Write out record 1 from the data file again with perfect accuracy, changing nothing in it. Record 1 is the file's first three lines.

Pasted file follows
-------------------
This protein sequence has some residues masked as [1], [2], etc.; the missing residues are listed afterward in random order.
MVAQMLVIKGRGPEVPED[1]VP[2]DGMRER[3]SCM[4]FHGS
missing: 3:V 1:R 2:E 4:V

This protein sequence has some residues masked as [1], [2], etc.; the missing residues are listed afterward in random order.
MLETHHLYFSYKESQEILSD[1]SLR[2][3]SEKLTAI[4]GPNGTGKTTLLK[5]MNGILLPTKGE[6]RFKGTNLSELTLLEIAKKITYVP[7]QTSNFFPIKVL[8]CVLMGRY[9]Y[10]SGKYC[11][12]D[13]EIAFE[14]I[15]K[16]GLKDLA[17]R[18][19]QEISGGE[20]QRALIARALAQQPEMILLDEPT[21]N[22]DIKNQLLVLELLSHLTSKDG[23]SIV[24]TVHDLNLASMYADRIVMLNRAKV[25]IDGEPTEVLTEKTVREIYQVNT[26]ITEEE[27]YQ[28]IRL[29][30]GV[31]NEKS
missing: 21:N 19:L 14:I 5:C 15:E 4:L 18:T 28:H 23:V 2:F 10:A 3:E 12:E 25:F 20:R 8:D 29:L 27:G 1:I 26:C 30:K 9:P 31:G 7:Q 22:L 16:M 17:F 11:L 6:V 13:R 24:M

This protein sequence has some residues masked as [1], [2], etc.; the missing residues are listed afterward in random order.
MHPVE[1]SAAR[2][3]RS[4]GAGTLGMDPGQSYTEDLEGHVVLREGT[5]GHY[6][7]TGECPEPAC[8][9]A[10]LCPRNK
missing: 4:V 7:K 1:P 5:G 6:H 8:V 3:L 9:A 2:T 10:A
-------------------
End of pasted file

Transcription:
This protein sequence has some residues masked as [1], [2], etc.; the missing residues are listed afterward in random order.
MVAQMLVIKGRGPEVPED[1]VP[2]DGMRER[3]SCM[4]FHGS
missing: 3:V 1:R 2:E 4:V